It also became clear that Rozelle's golden touch with the media had deserted him. He was barbecued for going ahead with the schedule. In the New York Herald-Tribune, Red Smith all but called Rozelle a heartless mercenary, and Melvin Durslag of the Los Angeles Herald Examiner called die games that weekend "a sick joke." In The Philadelphia Inquirer, Sandy Grady wrote, "I am ashamed of this fatuous dreamland."
Perhaps the most significant thing of all was that players around the league began to rebel, in their hearts if not on the field. "Nobody wanted to play," says McDonald. "There wasn't anything you could do about it, but there was no way anybody wanted to go out and play a game that weekend. I'm a guy who wears his emotions on his sleeve, and I couldn't stop crying.
"It was bad enough playing, but that weekend, to be playing the Redskins, from Washington, where the president lived, that was just another reason to be upset."
For his part, Mitchell felt strange leaving Washington. "Everywhere you looked, down along the street, people would just start crying," he says. "It didn't seem like the time to leave." The Redskins drove the three hours to Philadelphia and checked into their hotel. Across town, at the Sheraton on Chestnut Street, where the Eagles always stayed before home games, the team was falling apart.
The Eagles had decided to collect money for the family of Dallas policeman J.D. Tippitt, who'd been shot to death on Friday afternoon, allegedly by Lee Harvey Oswald. A team meeting, which also reportedly dealt with the Eagles' feelings about playing die game the next day, ended with a fistfight between defensive back Ben Scotti and defensive lineman John Mellekas. The two went behind closed doors to finish it, and both wound up in the hospital that night, Scotti with a broken hand and Mellekas with severe facial cuts. In his room, McDonald watched TV and never heard a thing.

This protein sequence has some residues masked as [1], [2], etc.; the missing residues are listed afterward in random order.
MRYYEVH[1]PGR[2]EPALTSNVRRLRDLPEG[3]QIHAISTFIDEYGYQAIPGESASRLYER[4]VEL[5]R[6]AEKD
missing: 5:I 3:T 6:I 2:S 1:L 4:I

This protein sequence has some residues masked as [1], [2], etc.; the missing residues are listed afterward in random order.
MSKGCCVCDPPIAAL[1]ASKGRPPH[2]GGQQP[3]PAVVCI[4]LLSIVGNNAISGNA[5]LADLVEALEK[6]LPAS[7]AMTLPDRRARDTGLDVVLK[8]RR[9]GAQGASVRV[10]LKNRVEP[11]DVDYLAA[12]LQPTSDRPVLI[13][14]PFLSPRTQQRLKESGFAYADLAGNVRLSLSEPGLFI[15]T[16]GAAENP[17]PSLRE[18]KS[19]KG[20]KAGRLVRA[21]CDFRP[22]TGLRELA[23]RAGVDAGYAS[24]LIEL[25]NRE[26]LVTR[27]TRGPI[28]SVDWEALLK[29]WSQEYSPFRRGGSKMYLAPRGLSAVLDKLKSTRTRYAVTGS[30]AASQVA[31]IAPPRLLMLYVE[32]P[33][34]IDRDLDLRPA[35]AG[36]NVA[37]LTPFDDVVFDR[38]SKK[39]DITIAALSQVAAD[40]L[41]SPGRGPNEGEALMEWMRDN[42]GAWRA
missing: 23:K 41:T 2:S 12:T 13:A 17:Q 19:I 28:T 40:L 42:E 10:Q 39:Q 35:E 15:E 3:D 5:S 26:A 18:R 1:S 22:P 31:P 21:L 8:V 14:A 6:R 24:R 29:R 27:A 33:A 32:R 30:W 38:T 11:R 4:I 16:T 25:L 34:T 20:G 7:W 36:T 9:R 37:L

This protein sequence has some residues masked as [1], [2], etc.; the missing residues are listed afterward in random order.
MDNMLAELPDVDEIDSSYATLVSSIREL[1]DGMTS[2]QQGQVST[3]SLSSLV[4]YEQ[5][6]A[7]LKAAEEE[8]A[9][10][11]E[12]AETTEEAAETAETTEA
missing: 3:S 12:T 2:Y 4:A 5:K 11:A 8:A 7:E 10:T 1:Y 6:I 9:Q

That Sunday dawned cold and surreal. In their hotels, caught up in what became the first national news miniseries of the television age, the template for CNN and Fox and for the Watergate hearings and the O.J. trial and everything that came after, the players were drowning in the coverage, and how strangely that strangest of Sundays began depended vitally on where you were playing that weekend.
Kickoff was at 1 p.m. Eastern standard time. Some players around the league were at stadiums and some were in their hotels, but wherever they were, many of them were watching television at 12:21 p.m. EST when the Dallas police were transferring Oswald to the county jail and Jack Ruby gunned him down. "That was the last thing that weekend that I couldn't believe," says McDonald.
Then people showed up to watch football. That was the remarkable tiling. There were 60,671 fans at Franklin Field to see the Eagles and the Redskins play a game that didn't matter on a weekend on which almost everything else seemed to matter. There was no pregame hoo-ha; Rozelle, at least, had drawn the line at that. There were no player introductions. The Eagles and the Redskins simply walked out to midfield and joined hands. A bugler blew Taps, which nearly finished McDonald on the spot. Then the whole stadium sang the national anthem a cappella.
After that the stadium was as silent as a football stadium can be, as if tearing themselves away from the extended obsequies on television had used all the energy the fans had left. McDonald was bawling when he went back to receive the opening kick-off, and Mitchell noticed that even his coaches' words seemed hollow. "Before the game there was a lot of what you could tell was false chatter," Mitchell says. "Coaches are always over there saying, 'Grr, let's go get 'em.' And me, I gave them a weak yell."
He made plays. So did McDonald. They each caught four passes in the game. Once, while running down the sideline for a pass, Mitchell felt the game dissolve around him. "I was there, looking up, concentrating on the ball spiraling in the air, like you're supposed to, and then I started thinking about everything that was going on in Washington," he recalls. The ball sailed over his head.